Faces in the Water

Janet Frame is not a terribly well known writer outside literary circles, but she should be.  I’m always equal parts heartbroken and awed by her very personal approach to language.  Frame was mistakenly diagnosed with schizophrenia and spent eight years in and out of mental hospitals in New Zealand.  She was scheduled for a frontal lobotomy when a book of hers was nominated for a literature prize in New Zealand, and she was released.  The below is an excerpt from Faces in the Water, her “novel” about being institutionalized.

“There is no past present future.  Using tenses to divide time is like making chalk marks on water.  I do not know if my experiences at Cliffhaven happened years ago, are happening now, or lie in wait for me in what is called the future.

I know that the linen room was very often my sanctuary.  I looked through its little dusty window upon the lower park and the lawns and trees and the distant blue strip of sea like sticky paper pasted edge to edge with the sky.  I wept and wondered and dreamed the abiding dream of most mental patients –– The World, Outside, Freedom; and foretasted too vividly the occasions I most feared –– electric shock treatment, being shut in a single room at night, being sent to Ward Two, the disturbed ward.  I dreamed of the world because it seemed the accepted thing to do, because I could not bear to face the thought that not all prisoners dream of freedom; the prospect of the world terrified me: a morass of despair violence death with a thin layer of glass spread upon the surface where Love, a tiny crab with pincers and rainbow shell, walked delicately ever sideways but getting nowhere, while the sun –– like one of those woolly balls we made at occupational therapy by winding orange wool on a circle of cardboard –– rose higher in the sky its tassels dropping with flame threatening every moment to melt the precarious highway of glass.  And the people: giant patchworks of color with limbs missing and parts of their mind snipped off to fit them into the outline of the free pattern.”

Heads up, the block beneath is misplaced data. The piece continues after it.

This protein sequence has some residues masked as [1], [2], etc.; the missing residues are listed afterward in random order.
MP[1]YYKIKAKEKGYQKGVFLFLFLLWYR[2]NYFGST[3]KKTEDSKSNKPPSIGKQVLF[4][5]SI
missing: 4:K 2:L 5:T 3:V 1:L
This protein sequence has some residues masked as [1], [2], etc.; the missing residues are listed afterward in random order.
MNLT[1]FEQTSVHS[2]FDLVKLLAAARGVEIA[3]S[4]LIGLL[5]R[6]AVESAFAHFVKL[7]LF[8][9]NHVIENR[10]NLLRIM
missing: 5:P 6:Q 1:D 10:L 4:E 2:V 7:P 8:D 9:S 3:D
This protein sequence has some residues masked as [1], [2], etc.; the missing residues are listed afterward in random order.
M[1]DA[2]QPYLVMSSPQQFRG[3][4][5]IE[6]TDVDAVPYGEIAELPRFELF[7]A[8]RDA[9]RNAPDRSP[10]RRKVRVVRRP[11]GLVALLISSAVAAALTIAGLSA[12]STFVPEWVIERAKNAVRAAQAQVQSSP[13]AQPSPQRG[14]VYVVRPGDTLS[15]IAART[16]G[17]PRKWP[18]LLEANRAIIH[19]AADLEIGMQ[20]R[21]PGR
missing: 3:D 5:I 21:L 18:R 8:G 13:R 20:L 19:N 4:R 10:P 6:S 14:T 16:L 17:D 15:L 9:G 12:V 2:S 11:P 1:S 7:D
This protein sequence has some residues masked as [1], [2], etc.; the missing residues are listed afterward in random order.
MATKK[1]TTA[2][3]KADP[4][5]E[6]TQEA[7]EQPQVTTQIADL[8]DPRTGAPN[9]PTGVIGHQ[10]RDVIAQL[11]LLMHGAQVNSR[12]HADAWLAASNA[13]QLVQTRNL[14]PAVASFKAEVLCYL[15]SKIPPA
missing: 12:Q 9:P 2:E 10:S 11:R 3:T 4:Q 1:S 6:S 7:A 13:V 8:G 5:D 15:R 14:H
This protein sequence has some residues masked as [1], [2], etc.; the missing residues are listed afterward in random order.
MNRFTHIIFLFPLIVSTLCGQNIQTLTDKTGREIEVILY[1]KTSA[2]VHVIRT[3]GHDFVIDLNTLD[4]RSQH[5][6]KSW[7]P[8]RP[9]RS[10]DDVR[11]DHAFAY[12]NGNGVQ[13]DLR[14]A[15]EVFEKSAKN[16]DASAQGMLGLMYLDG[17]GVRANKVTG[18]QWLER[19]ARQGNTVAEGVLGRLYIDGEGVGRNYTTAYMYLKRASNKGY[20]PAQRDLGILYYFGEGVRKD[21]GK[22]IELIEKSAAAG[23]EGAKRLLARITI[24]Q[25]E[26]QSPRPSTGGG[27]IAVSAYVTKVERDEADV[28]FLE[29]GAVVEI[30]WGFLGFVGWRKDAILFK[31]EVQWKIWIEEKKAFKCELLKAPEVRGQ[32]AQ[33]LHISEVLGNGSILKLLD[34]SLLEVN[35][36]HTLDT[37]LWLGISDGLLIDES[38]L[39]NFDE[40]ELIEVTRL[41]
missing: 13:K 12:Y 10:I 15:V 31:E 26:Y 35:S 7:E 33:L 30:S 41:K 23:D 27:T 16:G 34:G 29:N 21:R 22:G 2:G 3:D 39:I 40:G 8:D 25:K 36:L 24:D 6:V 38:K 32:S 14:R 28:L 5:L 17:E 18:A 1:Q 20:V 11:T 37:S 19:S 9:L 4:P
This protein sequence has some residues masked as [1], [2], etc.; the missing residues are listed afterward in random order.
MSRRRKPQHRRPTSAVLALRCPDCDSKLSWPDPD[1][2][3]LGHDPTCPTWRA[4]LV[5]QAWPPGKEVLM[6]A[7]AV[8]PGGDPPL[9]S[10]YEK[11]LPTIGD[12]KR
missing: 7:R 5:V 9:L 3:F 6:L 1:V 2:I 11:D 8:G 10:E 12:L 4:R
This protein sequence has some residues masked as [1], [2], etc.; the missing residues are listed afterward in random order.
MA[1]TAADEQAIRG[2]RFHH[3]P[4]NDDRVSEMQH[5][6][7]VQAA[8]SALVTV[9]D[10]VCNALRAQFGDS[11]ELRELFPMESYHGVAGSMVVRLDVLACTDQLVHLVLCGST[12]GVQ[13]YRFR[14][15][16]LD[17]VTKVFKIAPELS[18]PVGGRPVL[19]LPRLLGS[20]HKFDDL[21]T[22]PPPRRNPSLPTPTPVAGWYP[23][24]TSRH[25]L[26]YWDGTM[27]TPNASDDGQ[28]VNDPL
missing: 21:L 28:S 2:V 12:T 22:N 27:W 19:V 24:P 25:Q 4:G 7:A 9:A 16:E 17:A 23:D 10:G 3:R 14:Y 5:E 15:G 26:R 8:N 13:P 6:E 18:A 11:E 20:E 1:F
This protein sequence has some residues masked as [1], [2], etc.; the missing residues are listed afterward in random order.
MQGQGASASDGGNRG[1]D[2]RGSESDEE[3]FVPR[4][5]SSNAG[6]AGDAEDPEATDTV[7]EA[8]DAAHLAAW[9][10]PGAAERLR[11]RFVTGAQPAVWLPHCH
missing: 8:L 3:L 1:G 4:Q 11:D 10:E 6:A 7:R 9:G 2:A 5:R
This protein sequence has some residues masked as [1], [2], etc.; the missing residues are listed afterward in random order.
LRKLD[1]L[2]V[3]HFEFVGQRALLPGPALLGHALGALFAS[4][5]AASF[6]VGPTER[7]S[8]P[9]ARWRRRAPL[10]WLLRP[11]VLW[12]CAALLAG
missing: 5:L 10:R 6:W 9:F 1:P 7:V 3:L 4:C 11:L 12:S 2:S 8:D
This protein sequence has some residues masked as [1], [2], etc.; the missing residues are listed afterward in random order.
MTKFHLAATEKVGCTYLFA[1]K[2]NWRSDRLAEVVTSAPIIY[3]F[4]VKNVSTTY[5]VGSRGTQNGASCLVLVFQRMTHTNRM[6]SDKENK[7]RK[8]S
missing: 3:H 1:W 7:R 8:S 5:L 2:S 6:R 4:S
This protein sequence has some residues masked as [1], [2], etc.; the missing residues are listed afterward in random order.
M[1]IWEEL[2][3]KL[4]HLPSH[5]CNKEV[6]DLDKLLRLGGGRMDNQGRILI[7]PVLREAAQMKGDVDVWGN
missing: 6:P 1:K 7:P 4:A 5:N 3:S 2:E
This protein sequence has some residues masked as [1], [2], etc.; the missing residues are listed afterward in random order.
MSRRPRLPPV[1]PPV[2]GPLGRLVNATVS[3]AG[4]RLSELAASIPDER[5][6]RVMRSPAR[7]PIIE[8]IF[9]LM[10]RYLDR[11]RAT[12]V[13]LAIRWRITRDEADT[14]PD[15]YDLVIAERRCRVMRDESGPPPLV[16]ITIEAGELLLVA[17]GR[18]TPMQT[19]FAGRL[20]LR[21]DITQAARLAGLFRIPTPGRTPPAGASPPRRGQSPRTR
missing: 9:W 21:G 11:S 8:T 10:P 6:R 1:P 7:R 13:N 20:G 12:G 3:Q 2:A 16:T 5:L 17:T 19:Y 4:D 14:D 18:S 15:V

And a hero of mine, Dorothy Parker’s review of the book in Esquire:

“It is always fascinating to read of the insane –– but there is a deeper exercise in a book which treats them not poetically or comfortably, but as they are and as they are treated.  Faces in the Water is a brilliantly written book.”

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